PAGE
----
Connect with us

CBD News

Halloween Warnings Circulate on THC-Packed Cannabis Gummy Bear Edibles and Candies

Phelistus Komu

Published

on

Halloween Warnings Circulate on THC-Packed Cannabis Gummy Bear Edibles and Candies

Tis the season and month of Halloween. As October continues, as with every year, it is important to take careful consideration regarding the candy in children’s goodie bag when going trick-and-treating.

One type of candy that parents should particularly be aware of is cannabis oil-infused edibles containing THC, or tetrahydrocannabinol. Many cannabis companies make candy that appear like traditional candy, which can make it difficult to differentiate from the CBD-free candy in their children’s candy collection.

If an accident does happen, though, and a child does eat a cannabis-infused candy or edible, there are steps that parents can take as a sort of best practices if a young child consumes THC, the active ingredient responsible for creating the notorious high.

For example, in a recent report by the Toronto Sun, Dr. Jean E. Klig from Mass General Hospital for Children, shared with the publication that parental awareness is the key when it comes to treating children who have been exposed to cannabis indigestibles. Parents should be aware of the signs of cannabis exposure and seek medical attention for their child if they find their kid has been exposed. The doctor added:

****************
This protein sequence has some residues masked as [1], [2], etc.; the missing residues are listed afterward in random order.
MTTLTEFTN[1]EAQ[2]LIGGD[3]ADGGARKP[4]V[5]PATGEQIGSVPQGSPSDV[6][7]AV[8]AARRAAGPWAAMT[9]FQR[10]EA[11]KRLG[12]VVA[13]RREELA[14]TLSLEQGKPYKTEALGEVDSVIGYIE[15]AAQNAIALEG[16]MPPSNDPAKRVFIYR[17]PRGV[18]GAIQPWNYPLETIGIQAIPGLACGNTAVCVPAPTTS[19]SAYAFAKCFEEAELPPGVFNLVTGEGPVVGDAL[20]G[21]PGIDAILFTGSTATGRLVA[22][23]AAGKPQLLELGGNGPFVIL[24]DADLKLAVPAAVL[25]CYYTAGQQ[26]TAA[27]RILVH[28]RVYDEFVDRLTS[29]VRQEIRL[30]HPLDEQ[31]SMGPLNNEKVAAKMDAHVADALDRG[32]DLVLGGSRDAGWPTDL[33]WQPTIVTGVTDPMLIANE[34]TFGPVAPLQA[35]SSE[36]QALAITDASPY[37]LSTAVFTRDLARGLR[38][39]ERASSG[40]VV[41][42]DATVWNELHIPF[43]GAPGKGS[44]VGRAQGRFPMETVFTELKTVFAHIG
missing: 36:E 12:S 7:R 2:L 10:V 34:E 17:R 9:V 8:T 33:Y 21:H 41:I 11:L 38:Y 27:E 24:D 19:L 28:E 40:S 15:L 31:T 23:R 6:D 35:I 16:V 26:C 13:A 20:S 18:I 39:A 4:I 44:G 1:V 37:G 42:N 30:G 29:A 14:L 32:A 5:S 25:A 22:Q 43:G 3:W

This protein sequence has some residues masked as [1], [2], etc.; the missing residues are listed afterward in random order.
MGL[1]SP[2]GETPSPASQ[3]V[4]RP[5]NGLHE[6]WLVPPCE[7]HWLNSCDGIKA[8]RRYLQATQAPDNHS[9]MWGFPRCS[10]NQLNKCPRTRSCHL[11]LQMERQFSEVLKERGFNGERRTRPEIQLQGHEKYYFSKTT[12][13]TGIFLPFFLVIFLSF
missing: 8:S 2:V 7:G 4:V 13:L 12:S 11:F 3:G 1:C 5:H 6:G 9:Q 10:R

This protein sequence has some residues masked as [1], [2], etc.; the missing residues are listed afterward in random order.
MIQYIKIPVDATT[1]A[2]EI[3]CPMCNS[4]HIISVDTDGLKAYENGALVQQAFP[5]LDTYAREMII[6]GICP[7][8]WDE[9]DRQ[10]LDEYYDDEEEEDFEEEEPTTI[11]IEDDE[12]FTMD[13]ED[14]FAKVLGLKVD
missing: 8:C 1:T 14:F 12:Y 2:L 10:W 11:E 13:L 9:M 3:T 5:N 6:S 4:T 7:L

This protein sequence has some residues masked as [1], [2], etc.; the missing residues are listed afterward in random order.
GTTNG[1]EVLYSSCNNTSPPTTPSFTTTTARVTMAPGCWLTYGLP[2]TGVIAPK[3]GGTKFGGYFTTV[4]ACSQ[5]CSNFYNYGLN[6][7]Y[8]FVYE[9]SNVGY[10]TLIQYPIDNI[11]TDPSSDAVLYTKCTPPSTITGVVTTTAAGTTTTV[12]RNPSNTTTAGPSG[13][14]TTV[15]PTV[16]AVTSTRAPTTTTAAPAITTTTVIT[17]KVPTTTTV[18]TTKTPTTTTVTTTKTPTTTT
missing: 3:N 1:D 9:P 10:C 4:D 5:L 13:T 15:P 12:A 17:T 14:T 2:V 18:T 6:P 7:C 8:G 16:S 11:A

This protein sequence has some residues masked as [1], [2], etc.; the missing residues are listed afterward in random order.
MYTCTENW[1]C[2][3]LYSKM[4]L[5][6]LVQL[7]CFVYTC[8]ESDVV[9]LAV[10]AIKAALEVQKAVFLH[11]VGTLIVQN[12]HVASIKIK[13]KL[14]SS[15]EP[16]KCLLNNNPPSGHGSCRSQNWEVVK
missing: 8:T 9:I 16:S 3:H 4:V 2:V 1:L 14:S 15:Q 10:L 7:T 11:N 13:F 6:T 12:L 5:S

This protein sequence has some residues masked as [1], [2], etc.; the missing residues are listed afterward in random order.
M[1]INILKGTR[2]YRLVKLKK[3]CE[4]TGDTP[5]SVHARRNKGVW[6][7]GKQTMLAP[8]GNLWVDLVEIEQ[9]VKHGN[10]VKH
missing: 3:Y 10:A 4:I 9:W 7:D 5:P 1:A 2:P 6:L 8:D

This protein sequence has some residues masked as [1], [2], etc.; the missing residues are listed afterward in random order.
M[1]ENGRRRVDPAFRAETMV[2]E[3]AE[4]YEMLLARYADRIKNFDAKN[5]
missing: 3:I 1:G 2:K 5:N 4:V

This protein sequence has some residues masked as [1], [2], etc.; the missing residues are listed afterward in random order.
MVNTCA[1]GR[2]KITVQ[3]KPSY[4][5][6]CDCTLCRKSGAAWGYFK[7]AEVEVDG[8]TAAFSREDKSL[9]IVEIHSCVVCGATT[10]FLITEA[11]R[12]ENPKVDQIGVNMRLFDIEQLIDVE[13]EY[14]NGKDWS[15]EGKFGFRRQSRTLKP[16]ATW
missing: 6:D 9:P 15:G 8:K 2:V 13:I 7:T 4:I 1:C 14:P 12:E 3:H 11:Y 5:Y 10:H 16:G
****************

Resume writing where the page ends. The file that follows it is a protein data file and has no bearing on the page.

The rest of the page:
“In a time when more cannabis is more widely available overall, emergency medicine physicians should remain vigilant for acute presentations of cannabis exposure in pediatric patients,” […] “All cases of accidental cannabis exposure in children should be evaluated by child protection services.”

According to the article, over $1.7 million worth of confiscated cannabis from a local Toronoto dispensary found many edibles that were very difficult to decipher the difference between kid's candy and cannabis-infused candy.

Children who are exposed to cannabis face risks. For example, one study featuring 43 children in Colorado, children from ages 1 month to 2 years were hospitalized with bronchitis. The children’s urine samples were sent to the Centers for Disease Control and Prevention, and the test detected that the children had low levels of marijuana metabolites.

So while putting on masks and dressing up in costumes is all fun in games, the sweet sugar rush won't be as enjoyable when a young minor experience accidental ingestion of THC-edibles, and even a CBD product containing THC. That being said, you have been warned, and as the legalization of cannabis products becomes mainstream, be mindful during this year's trick-and-treat cycle.

Phelistus Komu is esteemed contributor and expert writer with over a decade of experience in writing about health and legal topics. She received her Bachelor of Laws from Makerere University in 2007 from Rwanda.  While her main focuses are health, family and legal matters, she believes everything is possible with a willing and believing heart.  

Continue Reading

Disclaimer


Ultimate CBD Guide

ultimate-cbd-products-company-guidepopular-cbd-health-benefits best-cannabidiol-guide-resources hemp guide

TimesofCBD is the most active daily CBD news publication featuring the latest cannabis industry stories and marijuana market trends. As the leader in CBD-centric content curation, we invite all readers to come for the headlines and stay for the insights. Quality is the top priority when presenting user guides, analyzing product reviews and reporting fact-checked news announcements. All information is for educational purposes only.

Got news? Email contact@timesofcbd.com